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Indian airlines want to get sustainable jet fuel plan

The civil aviation ministry and the petroleum and natural gas ministry are working to release a sustainable jet fuel plan in the next few months, officials with knowledge of the matter said. This would further create a framework for reducing carbon emissions in the aviation industry.

According to the International Civil Aviation Organization (ICAO), sustainable aviation fuel is any fuel that has the potential to generate lower carbon emissions than conventional kerosene on a life-cycle basis.

The concept of sustainable jet fuel is still in its infancy among Indian airlines. So far, there have been several demonstration flights with mixed fuel for lower carbon emissions. In August 2018, SpiceJet undertook the first such flight, which was operated on a blend of 75 percent aviation turbine fuel and 25 percent biojet fuel made from jatropha.

IndiGo also took delivery of an aircraft that ran on sustainable jet fuel in February 2022. In December 2021, the airline signed an agreement with the Dehradun-based Council for Scientific and Industrial Research and the Indian Institute of Petroleum (CSIRIIP) to produce and deploy Sustainable Aviation Fuel (SAF) globally.

“India is expected to be a party to CORSIA from 2027. This would mean that Indian airlines would have a mandate to follow a certain protocol in terms of carbon emissions, which may also include a mandate to operate with a minimum percentage of sustainable aviation fuel. Of course, it will depend on how the local infrastructure is ready to handle the demand and how sustainable the demand is,” said a person with knowledge of the matter.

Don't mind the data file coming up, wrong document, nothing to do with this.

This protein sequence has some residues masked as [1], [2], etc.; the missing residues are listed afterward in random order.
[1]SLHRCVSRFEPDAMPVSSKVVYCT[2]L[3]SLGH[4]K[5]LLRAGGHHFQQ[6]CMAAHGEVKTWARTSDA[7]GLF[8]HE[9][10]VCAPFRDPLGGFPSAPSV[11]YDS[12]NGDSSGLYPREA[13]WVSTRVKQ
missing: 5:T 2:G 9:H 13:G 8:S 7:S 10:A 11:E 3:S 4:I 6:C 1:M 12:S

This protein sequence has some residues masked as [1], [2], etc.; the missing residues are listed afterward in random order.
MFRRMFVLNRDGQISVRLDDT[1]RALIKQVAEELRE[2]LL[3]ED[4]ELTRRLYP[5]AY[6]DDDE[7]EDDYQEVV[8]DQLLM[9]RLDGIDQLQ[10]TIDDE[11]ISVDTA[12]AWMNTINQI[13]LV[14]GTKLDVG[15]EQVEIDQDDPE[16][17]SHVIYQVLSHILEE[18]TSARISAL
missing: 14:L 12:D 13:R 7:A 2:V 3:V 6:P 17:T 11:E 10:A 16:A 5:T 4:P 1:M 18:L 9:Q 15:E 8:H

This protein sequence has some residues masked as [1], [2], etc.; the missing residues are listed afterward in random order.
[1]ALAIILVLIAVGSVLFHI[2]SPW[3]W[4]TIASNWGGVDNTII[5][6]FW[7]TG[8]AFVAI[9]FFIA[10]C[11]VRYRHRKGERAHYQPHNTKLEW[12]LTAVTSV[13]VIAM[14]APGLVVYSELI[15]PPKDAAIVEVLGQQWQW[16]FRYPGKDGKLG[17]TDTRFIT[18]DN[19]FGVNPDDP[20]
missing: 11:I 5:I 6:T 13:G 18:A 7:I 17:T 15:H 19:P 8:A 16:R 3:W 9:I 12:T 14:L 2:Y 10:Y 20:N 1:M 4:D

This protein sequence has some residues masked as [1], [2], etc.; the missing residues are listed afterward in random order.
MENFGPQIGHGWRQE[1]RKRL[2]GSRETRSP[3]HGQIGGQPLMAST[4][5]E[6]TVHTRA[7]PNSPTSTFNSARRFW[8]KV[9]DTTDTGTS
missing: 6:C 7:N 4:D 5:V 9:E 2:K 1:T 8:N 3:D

In 2016, the International Civil Aviation Organization (ICAO) adopted a global market mechanism, the Carbon Offsetting and Reduction Scheme for International Aviation (CORSIA), to address CO2 emissions from international aviation. CORSIA aims to stabilize the net CO2 emissions of international civil aviation through offset schemes. Offsetting is the action of a company or individual to offset their emissions by financing emissions reductions elsewhere.

Accordingly, from 2021 to 2026, only flights between states that voluntarily participate will be subject to compensation requirements. Countries that have volunteered cover about 77% of all international air traffic. From 2027, virtually all international flights will be subject to mandatory compensation requirements, representing more than 90% of all international aviation activity. By September 2021, 107 states had voluntarily joined CORSIA for 2022.

“We expect some announcement after the upcoming ICAO meeting as well as clarification from India on the CORSIA target,” said another person briefed on the matter. Aviation accounts for around 2-3% of global CO2 emissions.

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